According to recent studies, one-third of all Americans are either overweight or obese. The term “Globesity” has been used to describe this ever-growing epidemic of battling the bulge. According to a new report completed in 2012, 22.3 million Americans are living with either Type 1 or Type II diabetes. There were 246,000 diabetes-related deaths reported alone last year, and $245 billion was spent to treat diabetes patients. Obesity also adds to the growing problem of heart disease, kidney failure, gout, blindness, and soaring health care costs.
You would think that these statistics would alarm our nation to appropriate and positive action. Instead, U.S. foods manufacturers are fueling an obesity epidemic with addictive ingredients, and are diligently at work to manipulate processed foods to get you hooked. The more you eat, the more money they make. Modern processed foods are engineered in laboratories with no regulations or control in marketing. There is a conscious effort to create food products that actually trick your brain into thinking you are hungry although you are overeating. This condition reflects in an overfed, undernourished society of fat and sick people. People become mindless eaters. Food addictions develop an obsessive-compulsive relationship with food.
France adds warning labels to processed foods much like we put warning labels on cigarette packages. United States food manufacturers call the perfect balance of ingredients and packaging that make it irresistible, the “Bliss Point.”
Sugar, fat, and salt are the three primary ingredients that make processed foods so addictive. Scientists spend a lot of time figuring out the optimum amount of sugar, fat and salt to create the “Bliss Point”. The exact amount of fat necessary is added in order to create the perfect “Mouth Feel”, the creamy satisfying sensation which affects the pleasure centers of the brain the way sugar does. Salt adds extra flavor, along with the added bonus of acting as a preservative. The preservative qualities of salt ensure manufacturer’s products are able to stay on store shelves for months without expiring. Processed foods are made for long shelf life, not long human life. This fact alone causes me to ask myself some very important questions.
Scientists have known for years that sugar is highly addictive. Sugar may be the most addictive substance, similar to a drug because of the effect it has on pleasure centers of the brain. Did you know there are fifty different names for sugars used in processed foods?
The guiding principle behind the processed food industry is known as the “Sensory-Specific Satiety. The “Vanishing Calorie Density” is a term used to describe to what degree foods melt in your mouth.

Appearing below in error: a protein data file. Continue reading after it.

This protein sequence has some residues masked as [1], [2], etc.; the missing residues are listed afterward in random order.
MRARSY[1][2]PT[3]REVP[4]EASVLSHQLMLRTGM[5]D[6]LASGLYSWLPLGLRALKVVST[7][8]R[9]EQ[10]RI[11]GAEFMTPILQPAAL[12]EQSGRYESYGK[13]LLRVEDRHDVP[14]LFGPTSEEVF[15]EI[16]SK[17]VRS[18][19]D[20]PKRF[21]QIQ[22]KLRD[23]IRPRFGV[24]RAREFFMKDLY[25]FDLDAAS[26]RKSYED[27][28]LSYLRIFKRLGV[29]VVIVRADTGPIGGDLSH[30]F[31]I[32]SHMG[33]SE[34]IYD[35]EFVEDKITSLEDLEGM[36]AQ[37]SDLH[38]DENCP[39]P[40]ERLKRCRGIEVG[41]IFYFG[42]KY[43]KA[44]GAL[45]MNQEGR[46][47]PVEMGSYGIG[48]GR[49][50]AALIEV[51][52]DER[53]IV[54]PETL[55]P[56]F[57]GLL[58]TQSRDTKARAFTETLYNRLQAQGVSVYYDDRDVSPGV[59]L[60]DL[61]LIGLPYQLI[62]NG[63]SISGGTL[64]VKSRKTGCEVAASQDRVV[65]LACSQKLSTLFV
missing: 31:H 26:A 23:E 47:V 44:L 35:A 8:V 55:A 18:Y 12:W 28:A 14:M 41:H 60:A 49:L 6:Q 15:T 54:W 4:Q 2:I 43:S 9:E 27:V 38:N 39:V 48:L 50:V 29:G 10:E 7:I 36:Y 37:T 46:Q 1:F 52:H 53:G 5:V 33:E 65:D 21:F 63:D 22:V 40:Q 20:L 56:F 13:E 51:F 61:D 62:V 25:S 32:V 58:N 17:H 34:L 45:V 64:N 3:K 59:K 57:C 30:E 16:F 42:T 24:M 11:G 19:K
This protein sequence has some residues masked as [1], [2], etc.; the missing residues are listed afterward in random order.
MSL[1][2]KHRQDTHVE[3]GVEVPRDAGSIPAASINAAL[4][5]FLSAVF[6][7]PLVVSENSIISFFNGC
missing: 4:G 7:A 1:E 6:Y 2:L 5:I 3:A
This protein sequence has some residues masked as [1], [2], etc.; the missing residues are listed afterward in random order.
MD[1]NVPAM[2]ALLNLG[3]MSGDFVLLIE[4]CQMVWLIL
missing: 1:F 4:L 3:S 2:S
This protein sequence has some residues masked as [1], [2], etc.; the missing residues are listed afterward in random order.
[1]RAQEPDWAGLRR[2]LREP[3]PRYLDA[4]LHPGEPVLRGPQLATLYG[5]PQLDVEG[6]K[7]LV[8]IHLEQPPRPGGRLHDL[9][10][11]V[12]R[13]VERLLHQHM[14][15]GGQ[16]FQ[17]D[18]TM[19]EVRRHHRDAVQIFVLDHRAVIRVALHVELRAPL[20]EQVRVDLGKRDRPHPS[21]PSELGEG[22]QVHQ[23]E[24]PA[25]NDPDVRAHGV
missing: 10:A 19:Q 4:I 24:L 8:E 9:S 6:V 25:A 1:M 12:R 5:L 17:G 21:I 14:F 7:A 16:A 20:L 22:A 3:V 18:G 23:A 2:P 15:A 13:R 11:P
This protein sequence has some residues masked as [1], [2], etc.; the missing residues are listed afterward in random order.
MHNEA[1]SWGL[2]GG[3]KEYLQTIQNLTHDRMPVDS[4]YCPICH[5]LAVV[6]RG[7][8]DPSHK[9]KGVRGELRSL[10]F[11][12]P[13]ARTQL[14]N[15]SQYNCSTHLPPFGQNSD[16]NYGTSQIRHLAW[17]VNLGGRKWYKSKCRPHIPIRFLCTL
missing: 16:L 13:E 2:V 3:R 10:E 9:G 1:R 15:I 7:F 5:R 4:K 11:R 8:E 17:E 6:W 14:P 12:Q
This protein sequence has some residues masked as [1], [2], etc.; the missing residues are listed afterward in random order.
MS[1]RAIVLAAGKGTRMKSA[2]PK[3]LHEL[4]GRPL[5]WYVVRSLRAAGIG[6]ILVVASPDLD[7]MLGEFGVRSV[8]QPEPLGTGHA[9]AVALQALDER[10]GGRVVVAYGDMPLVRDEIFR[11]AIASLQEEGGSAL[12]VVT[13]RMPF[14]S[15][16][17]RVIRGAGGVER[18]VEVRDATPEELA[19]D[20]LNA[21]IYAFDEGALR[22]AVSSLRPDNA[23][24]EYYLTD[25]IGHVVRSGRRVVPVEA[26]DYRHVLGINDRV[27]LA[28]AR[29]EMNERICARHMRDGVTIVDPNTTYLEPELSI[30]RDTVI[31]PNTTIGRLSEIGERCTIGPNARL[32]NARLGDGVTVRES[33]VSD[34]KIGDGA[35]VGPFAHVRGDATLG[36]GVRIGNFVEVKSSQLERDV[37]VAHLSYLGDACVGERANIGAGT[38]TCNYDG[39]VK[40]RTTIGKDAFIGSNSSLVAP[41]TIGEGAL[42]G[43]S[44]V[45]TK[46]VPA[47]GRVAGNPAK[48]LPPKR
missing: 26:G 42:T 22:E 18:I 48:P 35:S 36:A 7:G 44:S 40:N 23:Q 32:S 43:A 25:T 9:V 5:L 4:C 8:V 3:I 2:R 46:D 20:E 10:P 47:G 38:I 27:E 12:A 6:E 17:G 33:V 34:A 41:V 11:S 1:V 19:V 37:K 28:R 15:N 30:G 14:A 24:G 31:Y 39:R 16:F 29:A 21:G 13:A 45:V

In recent years, specialized companies have formed to develop and patent chemical “flavor enhancers” that manufacturers are not required to list as ingredients. Instead, these “secret ingredients” are advertised as “artificial or natural flavors.” In many ways, this could be worse than the alternative because there is no telling what they are made from.
For instance, the popular snack chip “Doritos” is made with thirty-six ingredients. Unless you looked up what each individual ingredient was, you may only recognize two of them are used to make homemade nachos. The other thirty-four ingredients are genetically engineered and modified ingredients designed to keep you addicted. One ingredient, MSG (monosodium glutamate) is a preservative that deliberately inhibits the hormone Leptin, an appetite regulator.
Recently, an initiative failed that would have forced food manufacturers to label their products as GMO. A recent article states that politicians and scientists alike have opted to not use the products they engineer and sell to a willing public who so readily consume them. They are aware the dangers are a serious and very real problem. Certain well-known leaders are insisting upon only organic fruits, vegetables, meats and dairy for their families, requiring that non-GMO labels appear as proof they are also pesticide free.
What Can You Do?
My first bit of advice would be to stop eating on the run. Stop trying to multitask each day if this puts you in a position to choose to eat at fast food restaurants. Stop choosing to prepare pre-made food items loaded with preservatives. Stay away from frozen foods and many canned foods loaded with sugars, salts, and unhealthy fats. Secondly, try to make the time to include whole food preparation as 90% of your regular diet. Stay away from artificial sugars, non-fats, and ingredients you do not recognize. If you don’t know what they are, chances are your body doesn’t either!